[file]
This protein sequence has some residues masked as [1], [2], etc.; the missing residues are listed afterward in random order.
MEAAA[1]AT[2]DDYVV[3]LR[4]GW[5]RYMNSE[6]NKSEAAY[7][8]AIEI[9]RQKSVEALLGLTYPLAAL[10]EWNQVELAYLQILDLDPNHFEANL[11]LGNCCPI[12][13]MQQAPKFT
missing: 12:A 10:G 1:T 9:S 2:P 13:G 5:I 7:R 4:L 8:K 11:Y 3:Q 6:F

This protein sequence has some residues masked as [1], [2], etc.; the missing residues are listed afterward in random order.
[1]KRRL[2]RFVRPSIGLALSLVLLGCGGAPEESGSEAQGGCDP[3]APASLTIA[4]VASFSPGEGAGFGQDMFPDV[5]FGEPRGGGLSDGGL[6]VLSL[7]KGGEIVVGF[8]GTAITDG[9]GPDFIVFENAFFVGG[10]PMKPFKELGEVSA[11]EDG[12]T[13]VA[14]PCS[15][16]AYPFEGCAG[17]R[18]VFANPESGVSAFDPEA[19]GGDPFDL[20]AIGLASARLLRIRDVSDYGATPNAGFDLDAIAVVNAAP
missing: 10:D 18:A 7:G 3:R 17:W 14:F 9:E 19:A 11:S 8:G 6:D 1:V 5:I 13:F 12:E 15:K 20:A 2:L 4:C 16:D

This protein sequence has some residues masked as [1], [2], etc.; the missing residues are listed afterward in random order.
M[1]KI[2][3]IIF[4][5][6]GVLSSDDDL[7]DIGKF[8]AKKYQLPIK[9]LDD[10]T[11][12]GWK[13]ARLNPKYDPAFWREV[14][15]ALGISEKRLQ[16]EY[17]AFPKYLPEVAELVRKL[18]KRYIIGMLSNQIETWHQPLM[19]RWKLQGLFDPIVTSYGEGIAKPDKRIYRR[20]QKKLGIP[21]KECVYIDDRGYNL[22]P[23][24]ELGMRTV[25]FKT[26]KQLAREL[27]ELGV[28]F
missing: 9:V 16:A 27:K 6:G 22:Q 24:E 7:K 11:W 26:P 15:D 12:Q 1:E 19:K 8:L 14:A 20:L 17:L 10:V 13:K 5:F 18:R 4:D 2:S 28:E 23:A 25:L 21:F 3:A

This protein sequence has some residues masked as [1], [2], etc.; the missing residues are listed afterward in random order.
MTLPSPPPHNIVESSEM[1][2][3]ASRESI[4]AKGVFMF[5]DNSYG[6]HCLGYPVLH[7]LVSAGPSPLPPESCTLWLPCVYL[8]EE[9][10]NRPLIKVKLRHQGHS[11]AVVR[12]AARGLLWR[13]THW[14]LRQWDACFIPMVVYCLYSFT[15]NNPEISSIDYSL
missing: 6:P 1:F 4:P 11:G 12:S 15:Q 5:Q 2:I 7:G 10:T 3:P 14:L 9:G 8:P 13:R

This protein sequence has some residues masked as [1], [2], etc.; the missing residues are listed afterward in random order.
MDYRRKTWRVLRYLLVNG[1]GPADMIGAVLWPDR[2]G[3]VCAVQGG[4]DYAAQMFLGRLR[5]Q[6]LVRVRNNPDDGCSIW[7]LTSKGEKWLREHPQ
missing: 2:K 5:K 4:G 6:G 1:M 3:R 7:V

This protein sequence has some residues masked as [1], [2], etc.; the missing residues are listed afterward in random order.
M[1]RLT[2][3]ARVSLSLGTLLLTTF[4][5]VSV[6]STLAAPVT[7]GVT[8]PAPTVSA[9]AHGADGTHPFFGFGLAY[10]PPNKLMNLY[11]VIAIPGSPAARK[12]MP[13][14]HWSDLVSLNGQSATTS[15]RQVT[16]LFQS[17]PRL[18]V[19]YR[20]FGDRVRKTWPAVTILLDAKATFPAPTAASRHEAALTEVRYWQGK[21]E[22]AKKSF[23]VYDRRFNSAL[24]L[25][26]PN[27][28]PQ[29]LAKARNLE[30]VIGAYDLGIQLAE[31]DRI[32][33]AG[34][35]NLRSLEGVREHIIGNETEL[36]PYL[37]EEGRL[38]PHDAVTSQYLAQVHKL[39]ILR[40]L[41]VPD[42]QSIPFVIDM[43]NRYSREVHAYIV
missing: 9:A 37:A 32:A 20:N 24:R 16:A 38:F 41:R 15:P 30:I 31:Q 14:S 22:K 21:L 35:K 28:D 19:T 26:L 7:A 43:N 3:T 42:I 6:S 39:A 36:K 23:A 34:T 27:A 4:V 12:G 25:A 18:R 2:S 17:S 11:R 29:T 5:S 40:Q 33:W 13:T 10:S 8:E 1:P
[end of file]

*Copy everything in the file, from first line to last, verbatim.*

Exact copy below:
This protein sequence has some residues masked as [1], [2], etc.; the missing residues are listed afterward in random order.
MEAAA[1]AT[2]DDYVV[3]LR[4]GW[5]RYMNSE[6]NKSEAAY[7][8]AIEI[9]RQKSVEALLGLTYPLAAL[10]EWNQVELAYLQILDLDPNHFEANL[11]LGNCCPI[12][13]MQQAPKFT
missing: 12:A 10:G 1:T 9:S 2:P 13:G 5:I 7:R 4:L 8:K 11:Y 3:Q 6:F

This protein sequence has some residues masked as [1], [2], etc.; the missing residues are listed afterward in random order.
[1]KRRL[2]RFVRPSIGLALSLVLLGCGGAPEESGSEAQGGCDP[3]APASLTIA[4]VASFSPGEGAGFGQDMFPDV[5]FGEPRGGGLSDGGL[6]VLSL[7]KGGEIVVGF[8]GTAITDG[9]GPDFIVFENAFFVGG[10]PMKPFKELGEVSA[11]EDG[12]T[13]VA[14]PCS[15][16]AYPFEGCAG[17]R[18]VFANPESGVSAFDPEA[19]GGDPFDL[20]AIGLASARLLRIRDVSDYGATPNAGFDLDAIAVVNAAP
missing: 10:D 18:A 7:G 3:R 17:W 14:F 9:E 19:A 11:S 8:G 6:D 1:V 5:I 13:F 12:E 15:K 20:A 2:L 4:C 16:D

This protein sequence has some residues masked as [1], [2], etc.; the missing residues are listed afterward in random order.
M[1]KI[2][3]IIF[4][5][6]GVLSSDDDL[7]DIGKF[8]AKKYQLPIK[9]LDD[10]T[11][12]GWK[13]ARLNPKYDPAFWREV[14][15]ALGISEKRLQ[16]EY[17]AFPKYLPEVAELVRKL[18]KRYIIGMLSNQIETWHQPLM[19]RWKLQGLFDPIVTSYGEGIAKPDKRIYRR[20]QKKLGIP[21]KECVYIDDRGYNL[22]P[23][24]ELGMRTV[25]FKT[26]KQLAREL[27]ELGV[28]F
missing: 9:V 16:A 27:K 6:G 22:Q 24:E 7:K 11:W 26:P 15:D 12:Q 1:E 19:K 8:L 14:A 20:L 17:L 10:V 13:K 5:F 18:R 4:D 2:S 28:E 23:A 25:L 21:F 3:A

This protein sequence has some residues masked as [1], [2], etc.; the missing residues are listed afterward in random order.
MTLPSPPPHNIVESSEM[1][2][3]ASRESI[4]AKGVFMF[5]DNSYG[6]HCLGYPVLH[7]LVSAGPSPLPPESCTLWLPCVYL[8]EE[9][10]NRPLIKVKLRHQGHS[11]AVVR[12]AARGLLWR[13]THW[14]LRQWDACFIPMVVYCLYSFT[15]NNPEISSIDYSL
missing: 6:P 1:F 4:P 11:G 12:S 15:Q 5:Q 2:I 7:G 10:T 3:P 14:L 9:G 8:P 13:R

This protein sequence has some residues masked as [1], [2], etc.; the missing residues are listed afterward in random order.
MDYRRKTWRVLRYLLVNG[1]GPADMIGAVLWPDR[2]G[3]VCAVQGG[4]DYAAQMFLGRLR[5]Q[6]LVRVRNNPDDGCSIW[7]LTSKGEKWLREHPQ
missing: 2:K 5:K 4:G 6:G 1:M 3:R 7:V

This protein sequence has some residues masked as [1], [2], etc.; the missing residues are listed afterward in random order.
M[1]RLT[2][3]ARVSLSLGTLLLTTF[4][5]VSV[6]STLAAPVT[7]GVT[8]PAPTVSA[9]AHGADGTHPFFGFGLAY[10]PPNKLMNLY[11]VIAIPGSPAARK[12]MP[13][14]HWSDLVSLNGQSATTS[15]RQVT[16]LFQS[17]PRL[18]V[19]YR[20]FGDRVRKTWPAVTILLDAKATFPAPTAASRHEAALTEVRYWQGK[21]E[22]AKKSF[23]VYDRRFNSAL[24]L[25][26]PN[27][28]PQ[29]LAKARNLE[30]VIGAYDLGIQLAE[31]DRI[32][33]AG[34][35]NLRSLEGVREHIIGNETEL[36]PYL[37]EEGRL[38]PHDAVTSQYLAQVHKL[39]ILR[40]L[41]VPD[42]QSIPFVIDM[43]NRYSREVHAYIV
missing: 9:A 37:A 32:A 20:N 24:R 16:A 38:F 41:R 15:P 30:I 31:Q 14:S 22:K 21:L 35:K 28:D 19:T 26:L 7:A 43:N 3:T 42:I 6:S 39:A 36:K 23:A 34:T 27:A 4:V 12:G 25:A 18:R 2:S 17:S 11:R 29:T 5:S 40:Q 33:W 13:T 10:S 8:E 1:P